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“Though I was from the North of England, I stayed on in Barcelona….The quality of the light first thing in the morning, so bright and clear that the buildings seemed to have black edges.  The green parrots that flashed from one palm tree to another.  Long walks in the Collserola in April, to gather wild asparagus, or in September, to hunt for mushrooms… a city whose pleasures were simple and constant.” 

cover barcelona dreamingIn this unusual ode to Barcelona, author Rupert Thomson, who lived in Barcelona from 2004 – 2010, creates three intersecting stories with overlapping characters, each of whom gives a unique perspective on life in this city on the northeast coast of Spain.  In the first section, “The Giant of Sarrià,” Amy, a British woman in her forties, owns a shop which she describes as resembling “Aladdin’s cave of unexpected treasures,” a shop she has named “Trinket.” With her daughter at school in England, the divorced Amy has the freedom to explore the city and get to know its people, respond to the subjects that interest her, and create her own life.  One night she is awakened by the sound of sobbing coming from the car park below her apartment.  Surprised that the sounds appear to be coming from a man, she investigates and is immediately impressed by the urgency of the man’s problem.  The man is young – perhaps nineteen or twenty – and he appears to be from North Africa, probably Morocco.   She invites him to come into her apartment to get cleaned up, and afterward gives him some money to take a taxi to wherever his home is.  The next morning two of her friends are horrified by her actions. Three days later, the Moroccan man appears again outside her building, waiting for her to return from work.  He, known as Abdel ben Tajah, has come to cook her a meal as thanks.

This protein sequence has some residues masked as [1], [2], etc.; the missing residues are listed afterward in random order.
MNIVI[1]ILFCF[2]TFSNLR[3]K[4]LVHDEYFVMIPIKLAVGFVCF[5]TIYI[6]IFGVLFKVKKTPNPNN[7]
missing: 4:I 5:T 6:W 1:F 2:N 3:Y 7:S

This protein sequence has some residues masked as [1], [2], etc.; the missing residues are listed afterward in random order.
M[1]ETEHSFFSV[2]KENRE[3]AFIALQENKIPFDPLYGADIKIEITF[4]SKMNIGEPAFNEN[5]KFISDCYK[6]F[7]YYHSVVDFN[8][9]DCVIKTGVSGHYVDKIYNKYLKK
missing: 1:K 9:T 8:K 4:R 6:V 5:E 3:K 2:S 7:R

1_Thomson_Rupert_web

Author Rupert Thomson

In a break from her narrative about Abdel, Amy also reveals her relationship with her ex-husband Pol, and when her friend Montse, also divorced, talks about her ex-husband Nacho and his infidelity, they set the scene for a broader discussion of marriage, love, and the past.  Amy soon becomes physically attracted to the Moroccan boy-man who has visited her at her apartment, and when she learns his address, she travels by metro to meet him. The difficulties of a woman alone in the city arise, however, when Amy is robbed and assaulted by a man on a motorbike as she travels through the city.  Another disaster strikes later when the old man who is her neighbor adamantly refuses to let Abdel enter her apartment with her, attacking him with his walking stick and lashing him across the face.  The issues of racism are obvious, and when Amy gets involved to stop the abuse, the situation escalates, eventually involving the police.  A seven-foot tall giant, Baltasar Gallego Magallon, from the neighborhood, was a witness and comes to her aid, and she soon becomes friendly with him, a man who is so shy that he rarely goes out except late at night.  This man, too, reappears later in the book, adding to the characters, further developing the setting, and expanding themes regarding love, how one defines it, and how one responds to it.

Famed football player Ronaldinho becomes friends with Nacho